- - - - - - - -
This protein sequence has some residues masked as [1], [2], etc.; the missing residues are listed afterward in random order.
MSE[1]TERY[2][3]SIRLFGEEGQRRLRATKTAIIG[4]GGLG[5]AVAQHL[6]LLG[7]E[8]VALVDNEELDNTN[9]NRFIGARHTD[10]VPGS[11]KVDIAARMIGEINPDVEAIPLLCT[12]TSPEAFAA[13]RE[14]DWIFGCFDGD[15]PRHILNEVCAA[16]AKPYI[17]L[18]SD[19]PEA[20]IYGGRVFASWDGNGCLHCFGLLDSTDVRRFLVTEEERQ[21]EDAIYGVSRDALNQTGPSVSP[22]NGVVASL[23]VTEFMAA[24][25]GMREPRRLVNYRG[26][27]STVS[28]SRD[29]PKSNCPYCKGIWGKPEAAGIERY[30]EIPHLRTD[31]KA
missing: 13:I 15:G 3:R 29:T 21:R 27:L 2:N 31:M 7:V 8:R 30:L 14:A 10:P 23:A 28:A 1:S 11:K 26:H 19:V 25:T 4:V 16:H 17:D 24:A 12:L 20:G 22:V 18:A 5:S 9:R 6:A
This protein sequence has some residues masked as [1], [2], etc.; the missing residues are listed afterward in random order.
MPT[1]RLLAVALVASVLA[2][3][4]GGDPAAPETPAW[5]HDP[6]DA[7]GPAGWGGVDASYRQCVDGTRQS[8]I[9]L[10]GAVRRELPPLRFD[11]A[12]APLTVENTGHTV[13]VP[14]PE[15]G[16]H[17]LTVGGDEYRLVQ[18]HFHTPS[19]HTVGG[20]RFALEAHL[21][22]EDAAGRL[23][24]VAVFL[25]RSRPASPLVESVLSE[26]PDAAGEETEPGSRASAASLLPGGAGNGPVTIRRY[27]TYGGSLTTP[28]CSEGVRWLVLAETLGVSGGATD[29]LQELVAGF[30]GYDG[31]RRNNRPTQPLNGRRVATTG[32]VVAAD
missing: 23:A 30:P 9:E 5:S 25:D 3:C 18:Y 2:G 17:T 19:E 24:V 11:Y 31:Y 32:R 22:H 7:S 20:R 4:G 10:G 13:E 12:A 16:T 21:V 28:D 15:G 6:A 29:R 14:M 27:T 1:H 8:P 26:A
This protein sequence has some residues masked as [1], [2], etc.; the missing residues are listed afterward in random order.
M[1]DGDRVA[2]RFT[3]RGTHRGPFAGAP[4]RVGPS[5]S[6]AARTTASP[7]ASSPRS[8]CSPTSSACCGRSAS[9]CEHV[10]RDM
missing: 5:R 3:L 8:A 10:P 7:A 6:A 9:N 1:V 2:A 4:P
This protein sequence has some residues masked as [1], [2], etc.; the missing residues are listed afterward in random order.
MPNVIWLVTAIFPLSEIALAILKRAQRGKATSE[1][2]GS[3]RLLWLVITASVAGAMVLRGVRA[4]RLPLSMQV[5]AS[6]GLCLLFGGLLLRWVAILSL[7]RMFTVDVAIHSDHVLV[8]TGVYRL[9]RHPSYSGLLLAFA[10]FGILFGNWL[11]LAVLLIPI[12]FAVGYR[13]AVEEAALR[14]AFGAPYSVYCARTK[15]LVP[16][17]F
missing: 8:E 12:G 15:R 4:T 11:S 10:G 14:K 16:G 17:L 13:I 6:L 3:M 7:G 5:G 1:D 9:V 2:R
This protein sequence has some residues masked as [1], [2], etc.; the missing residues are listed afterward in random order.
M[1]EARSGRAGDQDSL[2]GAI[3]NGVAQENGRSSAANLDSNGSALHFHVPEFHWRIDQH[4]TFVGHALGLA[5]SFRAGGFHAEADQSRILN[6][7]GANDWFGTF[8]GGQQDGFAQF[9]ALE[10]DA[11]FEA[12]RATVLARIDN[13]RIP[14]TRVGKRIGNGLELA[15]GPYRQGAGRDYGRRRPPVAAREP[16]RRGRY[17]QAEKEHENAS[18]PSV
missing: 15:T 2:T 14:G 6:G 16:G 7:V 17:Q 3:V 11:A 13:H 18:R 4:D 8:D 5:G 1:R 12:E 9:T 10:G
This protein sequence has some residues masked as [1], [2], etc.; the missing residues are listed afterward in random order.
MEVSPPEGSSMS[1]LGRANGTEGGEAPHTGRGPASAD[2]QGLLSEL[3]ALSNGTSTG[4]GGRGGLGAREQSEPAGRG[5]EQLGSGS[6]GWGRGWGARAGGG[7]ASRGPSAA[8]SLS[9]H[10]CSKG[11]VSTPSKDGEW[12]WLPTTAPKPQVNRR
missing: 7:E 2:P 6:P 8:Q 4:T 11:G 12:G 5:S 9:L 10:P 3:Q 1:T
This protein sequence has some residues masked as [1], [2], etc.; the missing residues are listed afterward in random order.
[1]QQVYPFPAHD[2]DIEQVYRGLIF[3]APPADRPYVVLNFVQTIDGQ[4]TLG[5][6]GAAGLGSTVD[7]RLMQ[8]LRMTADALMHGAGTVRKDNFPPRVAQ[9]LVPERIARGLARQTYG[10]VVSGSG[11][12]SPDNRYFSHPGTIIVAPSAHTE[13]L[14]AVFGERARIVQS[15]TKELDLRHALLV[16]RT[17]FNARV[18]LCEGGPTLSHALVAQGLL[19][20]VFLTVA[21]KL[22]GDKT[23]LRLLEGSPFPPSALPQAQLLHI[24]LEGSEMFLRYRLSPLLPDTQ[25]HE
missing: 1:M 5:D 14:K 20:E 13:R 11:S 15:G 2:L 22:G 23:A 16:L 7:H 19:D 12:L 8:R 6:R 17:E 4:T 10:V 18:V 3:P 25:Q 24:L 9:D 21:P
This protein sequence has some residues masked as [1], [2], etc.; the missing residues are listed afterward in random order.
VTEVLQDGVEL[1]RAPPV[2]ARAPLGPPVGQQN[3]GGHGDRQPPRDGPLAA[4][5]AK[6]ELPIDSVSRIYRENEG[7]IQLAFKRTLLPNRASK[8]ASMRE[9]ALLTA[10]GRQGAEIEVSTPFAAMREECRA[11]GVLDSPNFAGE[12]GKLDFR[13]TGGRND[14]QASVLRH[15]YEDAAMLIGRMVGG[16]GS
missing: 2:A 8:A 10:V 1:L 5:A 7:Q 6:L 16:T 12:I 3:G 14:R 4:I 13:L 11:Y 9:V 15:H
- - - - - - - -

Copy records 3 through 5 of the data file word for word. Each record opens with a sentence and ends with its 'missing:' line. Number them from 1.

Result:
This protein sequence has some residues masked as [1], [2], etc.; the missing residues are listed afterward in random order.
M[1]DGDRVA[2]RFT[3]RGTHRGPFAGAP[4]RVGPS[5]S[6]AARTTASP[7]ASSPRS[8]CSPTSSACCGRSAS[9]CEHV[10]RDM
missing: 5:R 3:L 8:A 10:P 7:A 6:A 9:N 1:V 2:A 4:P
This protein sequence has some residues masked as [1], [2], etc.; the missing residues are listed afterward in random order.
MPNVIWLVTAIFPLSEIALAILKRAQRGKATSE[1][2]GS[3]RLLWLVITASVAGAMVLRGVRA[4]RLPLSMQV[5]AS[6]GLCLLFGGLLLRWVAILSL[7]RMFTVDVAIHSDHVLV[8]TGVYRL[9]RHPSYSGLLLAFA[10]FGILFGNWL[11]LAVLLIPI[12]FAVGYR[13]AVEEAALR[14]AFGAPYSVYCARTK[15]LVP[16][17]F
missing: 8:E 12:G 15:R 4:T 11:S 10:G 14:K 16:G 17:L 13:I 6:L 3:M 7:G 5:G 1:D 9:V 2:R
This protein sequence has some residues masked as [1], [2], etc.; the missing residues are listed afterward in random order.
M[1]EARSGRAGDQDSL[2]GAI[3]NGVAQENGRSSAANLDSNGSALHFHVPEFHWRIDQH[4]TFVGHALGLA[5]SFRAGGFHAEADQSRILN[6][7]GANDWFGTF[8]GGQQDGFAQF[9]ALE[10]DA[11]FEA[12]RATVLARIDN[13]RIP[14]TRVGKRIGNGLELA[15]GPYRQGAGRDYGRRRPPVAAREP[16]RRGRY[17]QAEKEHENAS[18]PSV
missing: 15:T 2:T 14:G 6:G 16:G 7:V 17:Q 3:V 11:A 13:H 18:R 4:D 8:D 5:G 1:R 12:E 9:T 10:G